Public needs more PSA’s on food safety

Former Our Table panelist Sandra Walker shares why understanding food safety is critical and how consumers can be proactive in keeping food safe.

Former Our Table panelist Sandra Walker shares why understanding food safety is critical and how consumers can be proactive in keeping food safe.

August 16, 2018

Sandra Walker talks with an audience member after Food@MSU's Our Table conversation on food safety in May 2018.

According to a 2016 study by the Center for Food Integrity, about two out of three consumers express concern for food safety, ranking it among the top five most concerning life issues. In her role as food program manager with the Michigan Department of Agriculture and Rural Development (MDARD), Sandra Walker helped to make sure food made in Michigan was safe to eat.

Since recently retiring, Walker continues to stay current on food-related information and was a panelist at Food@MSU’s Our Table conversation on food safety in May 2018. The discussion was hosted in partnership with the MSU Online Food Safety Program, of which Walker is an alum. Below, she answers some of our questions and dives deeper into some of the topics mentioned at Our Table.

Food@MSU: Why is it important for the general public to understand food safety concepts?

Sandra Walker: There are many regulations in place to help protect the food supply that focus primarily on mandates for the food industry to abide by. Although they do a pretty good job ensuring that the food provided the consumer is safe, food protection efforts must continue all the way through to consumption.

Consumers play a role in food safety once they receive consumables, whether they are ready-to-eat foods or food products in need of further preparation and cooking. Consumers play a key role by maintaining proper temperatures for food through avoiding holding foods too long in the temperature danger zones, adhering to proper cooking temperatures and preventing cross contamination.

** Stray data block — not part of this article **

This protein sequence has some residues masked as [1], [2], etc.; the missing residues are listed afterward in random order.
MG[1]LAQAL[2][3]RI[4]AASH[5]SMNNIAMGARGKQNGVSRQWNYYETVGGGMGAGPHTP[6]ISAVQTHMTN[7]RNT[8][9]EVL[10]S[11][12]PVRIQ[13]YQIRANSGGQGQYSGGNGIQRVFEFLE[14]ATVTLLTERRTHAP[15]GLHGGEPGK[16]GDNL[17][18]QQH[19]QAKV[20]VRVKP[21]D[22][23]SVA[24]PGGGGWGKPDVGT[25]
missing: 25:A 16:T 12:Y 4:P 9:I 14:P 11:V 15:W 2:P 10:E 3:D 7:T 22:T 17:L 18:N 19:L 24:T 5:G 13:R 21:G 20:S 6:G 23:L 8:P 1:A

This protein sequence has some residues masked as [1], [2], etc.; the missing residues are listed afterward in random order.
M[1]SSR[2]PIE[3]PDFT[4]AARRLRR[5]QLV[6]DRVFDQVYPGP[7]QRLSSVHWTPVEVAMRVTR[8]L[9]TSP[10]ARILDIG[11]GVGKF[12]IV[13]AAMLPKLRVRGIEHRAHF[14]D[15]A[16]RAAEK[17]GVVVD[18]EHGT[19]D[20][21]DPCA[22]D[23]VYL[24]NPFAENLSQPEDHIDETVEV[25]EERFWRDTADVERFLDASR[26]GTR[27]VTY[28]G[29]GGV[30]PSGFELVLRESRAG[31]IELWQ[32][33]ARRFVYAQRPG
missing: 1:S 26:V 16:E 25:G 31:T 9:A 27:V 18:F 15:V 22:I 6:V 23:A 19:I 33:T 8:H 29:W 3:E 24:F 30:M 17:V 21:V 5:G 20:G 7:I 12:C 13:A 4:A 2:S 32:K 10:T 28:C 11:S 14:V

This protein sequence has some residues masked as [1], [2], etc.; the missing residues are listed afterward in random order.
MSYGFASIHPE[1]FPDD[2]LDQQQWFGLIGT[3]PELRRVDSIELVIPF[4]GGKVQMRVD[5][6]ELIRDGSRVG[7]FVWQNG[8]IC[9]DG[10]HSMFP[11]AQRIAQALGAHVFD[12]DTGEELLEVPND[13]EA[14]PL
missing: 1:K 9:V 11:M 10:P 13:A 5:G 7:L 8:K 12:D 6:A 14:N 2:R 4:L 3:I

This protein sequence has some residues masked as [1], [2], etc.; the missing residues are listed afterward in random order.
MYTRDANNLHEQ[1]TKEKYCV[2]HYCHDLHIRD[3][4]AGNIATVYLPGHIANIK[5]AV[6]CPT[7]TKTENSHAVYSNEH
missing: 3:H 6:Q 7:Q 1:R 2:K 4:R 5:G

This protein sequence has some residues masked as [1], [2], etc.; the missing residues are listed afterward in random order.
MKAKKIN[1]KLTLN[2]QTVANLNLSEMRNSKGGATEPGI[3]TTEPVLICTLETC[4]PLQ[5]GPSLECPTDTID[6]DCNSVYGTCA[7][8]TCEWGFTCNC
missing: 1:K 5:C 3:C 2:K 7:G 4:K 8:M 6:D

Food@MSU: How can scientists, academics, and those who specialize in food safety do a better job of getting this information to the public? How can they bridge the gap with consumers?

SW: I think that public service-type announcements of important issues through all media tools from social media, television and radio should be done routinely, like once a week, instead of food safety reminders only during food related holidays such as Thanksgiving.

Food safety messages can be sent on a regular basis, in addition to providing relevant recall and outbreak notices. The present forms of communication by applicable authorities can be bridged by using social media, such as Twitter and webcasts.

Food@MSU: What is the role of food safety in the larger conversation about food?

SW: Food safety should be at the forefront of food conversations. Many times, it loses traction to other in vogue issues such as genetically modified foods (GMOs) and gluten-free eating.

Food@MSU: What can the public — those who aren’t typically viewed as "experts" — do to be active and engaged when it comes to food safety?

SW: The public has more power than it thinks. Every time a consumer chooses one commodity/product over another, they are “voting” and using their power to communicate to the food industry and others what is important to them.

Food@MSU: What’s the most important thing to know when it comes to food safety?

SW: The most important thing in food safety is to emphasize good handwashing by food employees and consumers.

Food@MSU: In your role, how do you work to ensure that food is safe? What goes into ensuring food safety for the public, from your perspective?

SW: I now am mostly a consumer and on the regulatory sidelines, but that doesn’t stop me from expressing my opinions publicly to all I come into contact with.

Tags: food safety, our table

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